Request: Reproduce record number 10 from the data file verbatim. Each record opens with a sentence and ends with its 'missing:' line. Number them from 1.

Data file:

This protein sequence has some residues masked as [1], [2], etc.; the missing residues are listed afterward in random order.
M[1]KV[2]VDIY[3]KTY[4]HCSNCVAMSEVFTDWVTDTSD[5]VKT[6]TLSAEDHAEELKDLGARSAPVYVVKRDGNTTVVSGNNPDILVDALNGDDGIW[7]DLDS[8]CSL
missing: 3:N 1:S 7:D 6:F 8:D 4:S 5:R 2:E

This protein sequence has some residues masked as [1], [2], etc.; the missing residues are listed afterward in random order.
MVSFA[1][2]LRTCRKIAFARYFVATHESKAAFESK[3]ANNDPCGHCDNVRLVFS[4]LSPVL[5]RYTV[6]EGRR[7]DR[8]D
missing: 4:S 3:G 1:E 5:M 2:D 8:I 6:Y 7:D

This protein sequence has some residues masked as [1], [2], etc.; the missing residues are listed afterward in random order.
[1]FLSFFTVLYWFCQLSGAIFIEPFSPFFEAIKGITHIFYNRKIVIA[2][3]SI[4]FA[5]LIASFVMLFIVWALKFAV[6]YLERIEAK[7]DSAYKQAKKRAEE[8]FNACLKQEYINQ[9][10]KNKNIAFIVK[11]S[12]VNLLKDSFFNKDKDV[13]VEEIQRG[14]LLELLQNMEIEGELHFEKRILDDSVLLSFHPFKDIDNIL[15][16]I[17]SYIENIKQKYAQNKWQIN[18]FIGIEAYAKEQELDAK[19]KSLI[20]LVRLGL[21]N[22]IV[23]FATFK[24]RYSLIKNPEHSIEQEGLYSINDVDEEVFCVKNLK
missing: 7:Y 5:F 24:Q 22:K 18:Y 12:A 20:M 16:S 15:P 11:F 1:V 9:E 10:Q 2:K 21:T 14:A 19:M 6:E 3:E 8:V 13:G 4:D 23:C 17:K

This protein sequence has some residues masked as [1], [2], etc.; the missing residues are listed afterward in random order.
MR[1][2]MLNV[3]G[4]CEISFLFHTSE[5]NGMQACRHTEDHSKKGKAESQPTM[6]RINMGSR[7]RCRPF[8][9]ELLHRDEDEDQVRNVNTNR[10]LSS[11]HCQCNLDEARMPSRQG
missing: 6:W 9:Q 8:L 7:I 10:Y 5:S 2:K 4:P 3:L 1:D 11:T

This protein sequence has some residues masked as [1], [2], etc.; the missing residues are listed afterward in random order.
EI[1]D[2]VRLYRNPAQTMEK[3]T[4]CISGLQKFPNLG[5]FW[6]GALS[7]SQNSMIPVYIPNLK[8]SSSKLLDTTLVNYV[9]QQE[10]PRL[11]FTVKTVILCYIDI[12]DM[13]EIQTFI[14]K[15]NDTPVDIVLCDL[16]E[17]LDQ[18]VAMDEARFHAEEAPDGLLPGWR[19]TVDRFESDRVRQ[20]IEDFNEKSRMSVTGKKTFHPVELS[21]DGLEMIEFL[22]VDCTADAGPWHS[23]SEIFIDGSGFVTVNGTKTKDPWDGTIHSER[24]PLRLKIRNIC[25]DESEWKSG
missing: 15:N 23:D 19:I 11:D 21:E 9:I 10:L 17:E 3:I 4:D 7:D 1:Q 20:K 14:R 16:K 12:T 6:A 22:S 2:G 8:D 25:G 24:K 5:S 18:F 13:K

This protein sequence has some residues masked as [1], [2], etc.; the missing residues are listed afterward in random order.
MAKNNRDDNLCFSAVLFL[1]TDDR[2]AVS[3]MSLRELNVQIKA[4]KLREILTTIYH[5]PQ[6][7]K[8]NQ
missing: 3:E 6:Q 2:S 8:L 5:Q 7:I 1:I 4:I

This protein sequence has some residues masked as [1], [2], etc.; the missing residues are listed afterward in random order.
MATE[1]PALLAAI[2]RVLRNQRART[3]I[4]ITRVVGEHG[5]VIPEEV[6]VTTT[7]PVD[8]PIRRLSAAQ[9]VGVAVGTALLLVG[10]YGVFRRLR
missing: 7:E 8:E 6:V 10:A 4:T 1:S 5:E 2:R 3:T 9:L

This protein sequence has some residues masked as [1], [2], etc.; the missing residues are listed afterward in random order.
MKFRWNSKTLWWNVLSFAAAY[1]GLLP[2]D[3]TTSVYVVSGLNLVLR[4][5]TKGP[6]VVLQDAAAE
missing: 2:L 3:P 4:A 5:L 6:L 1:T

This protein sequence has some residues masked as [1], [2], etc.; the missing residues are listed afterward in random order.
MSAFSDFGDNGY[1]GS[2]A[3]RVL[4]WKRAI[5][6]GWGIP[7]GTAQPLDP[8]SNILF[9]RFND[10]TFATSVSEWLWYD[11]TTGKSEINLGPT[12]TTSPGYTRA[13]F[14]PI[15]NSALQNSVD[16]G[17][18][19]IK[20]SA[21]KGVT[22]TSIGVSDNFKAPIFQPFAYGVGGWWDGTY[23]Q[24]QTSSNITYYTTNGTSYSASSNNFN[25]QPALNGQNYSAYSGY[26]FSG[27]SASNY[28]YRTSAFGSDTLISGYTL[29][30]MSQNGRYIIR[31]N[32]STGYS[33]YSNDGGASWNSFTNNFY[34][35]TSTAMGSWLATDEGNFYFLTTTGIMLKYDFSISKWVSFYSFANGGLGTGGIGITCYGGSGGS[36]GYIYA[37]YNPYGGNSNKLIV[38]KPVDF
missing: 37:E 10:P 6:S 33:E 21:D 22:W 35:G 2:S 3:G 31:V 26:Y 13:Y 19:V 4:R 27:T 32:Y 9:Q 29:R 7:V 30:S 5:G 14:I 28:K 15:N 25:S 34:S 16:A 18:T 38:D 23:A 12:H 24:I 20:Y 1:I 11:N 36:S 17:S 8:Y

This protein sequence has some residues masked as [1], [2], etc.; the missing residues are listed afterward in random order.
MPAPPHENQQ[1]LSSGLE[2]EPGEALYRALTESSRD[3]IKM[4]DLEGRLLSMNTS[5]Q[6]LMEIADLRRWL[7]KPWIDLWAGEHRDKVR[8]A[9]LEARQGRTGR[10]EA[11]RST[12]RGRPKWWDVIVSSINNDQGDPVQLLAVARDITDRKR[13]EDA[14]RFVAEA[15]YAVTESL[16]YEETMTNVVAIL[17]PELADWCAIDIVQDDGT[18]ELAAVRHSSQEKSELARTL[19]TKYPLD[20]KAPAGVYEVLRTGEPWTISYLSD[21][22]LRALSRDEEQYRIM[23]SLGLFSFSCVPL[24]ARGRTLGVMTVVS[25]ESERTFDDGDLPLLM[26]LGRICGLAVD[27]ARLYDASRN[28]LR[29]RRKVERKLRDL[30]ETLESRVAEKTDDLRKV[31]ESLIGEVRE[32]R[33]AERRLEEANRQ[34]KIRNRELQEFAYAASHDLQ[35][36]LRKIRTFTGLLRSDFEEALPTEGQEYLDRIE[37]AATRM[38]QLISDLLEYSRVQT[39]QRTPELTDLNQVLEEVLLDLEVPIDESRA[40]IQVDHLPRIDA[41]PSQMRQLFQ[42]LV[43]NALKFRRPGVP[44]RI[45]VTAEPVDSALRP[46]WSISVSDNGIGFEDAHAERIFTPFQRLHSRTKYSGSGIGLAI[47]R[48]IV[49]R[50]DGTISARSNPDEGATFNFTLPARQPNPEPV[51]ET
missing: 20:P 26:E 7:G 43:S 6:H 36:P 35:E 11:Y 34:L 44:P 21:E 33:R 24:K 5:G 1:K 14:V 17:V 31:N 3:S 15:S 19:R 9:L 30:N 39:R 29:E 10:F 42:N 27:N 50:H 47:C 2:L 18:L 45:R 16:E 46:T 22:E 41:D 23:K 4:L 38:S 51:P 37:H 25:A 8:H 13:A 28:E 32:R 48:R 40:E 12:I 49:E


This protein sequence has some residues masked as [1], [2], etc.; the missing residues are listed afterward in random order.
MPAPPHENQQ[1]LSSGLE[2]EPGEALYRALTESSRD[3]IKM[4]DLEGRLLSMNTS[5]Q[6]LMEIADLRRWL[7]KPWIDLWAGEHRDKVR[8]A[9]LEARQGRTGR[10]EA[11]RST[12]RGRPKWWDVIVSSINNDQGDPVQLLAVARDITDRKR[13]EDA[14]RFVAEA[15]YAVTESL[16]YEETMTNVVAIL[17]PELADWCAIDIVQDDGT[18]ELAAVRHSSQEKSELARTL[19]TKYPLD[20]KAPAGVYEVLRTGEPWTISYLSD[21][22]LRALSRDEEQYRIM[23]SLGLFSFSCVPL[24]ARGRTLGVMTVVS[25]ESERTFDDGDLPLLM[26]LGRICGLAVD[27]ARLYDASRN[28]LR[29]RRKVERKLRDL[30]ETLESRVAEKTDDLRKV[31]ESLIGEVRE[32]R[33]AERRLEEANRQ[34]KIRNRELQEFAYAASHDLQ[35][36]LRKIRTFTGLLRSDFEEALPTEGQEYLDRIE[37]AATRM[38]QLISDLLEYSRVQT[39]QRTPELTDLNQVLEEVLLDLEVPIDESRA[40]IQVDHLPRIDA[41]PSQMRQLFQ[42]LV[43]NALKFRRPGVP[44]RI[45]VTAEPVDSALRP[46]WSISVSDNGIGFEDAHAERIFTPFQRLHSRTKYSGSGIGLAI[47]R[48]IV[49]R[50]DGTISARSNPDEGATFNFTLPARQPNPEPV[51]ET
missing: 20:P 26:E 7:G 43:S 6:H 36:P 35:E 11:Y 34:L 44:P 21:E 33:R 24:K 5:G 1:K 14:V 17:V 31:N 3:S 15:S 19:R 9:L 30:N 39:R 29:E 10:F 42:N 27:N 50:H 47:C 2:L 18:L 45:R 16:E 46:T 22:E 41:D 23:K 4:L 38:S 51:P 37:H 25:A 8:H 13:A 28:E 32:R 48:R 40:E 12:I 49:E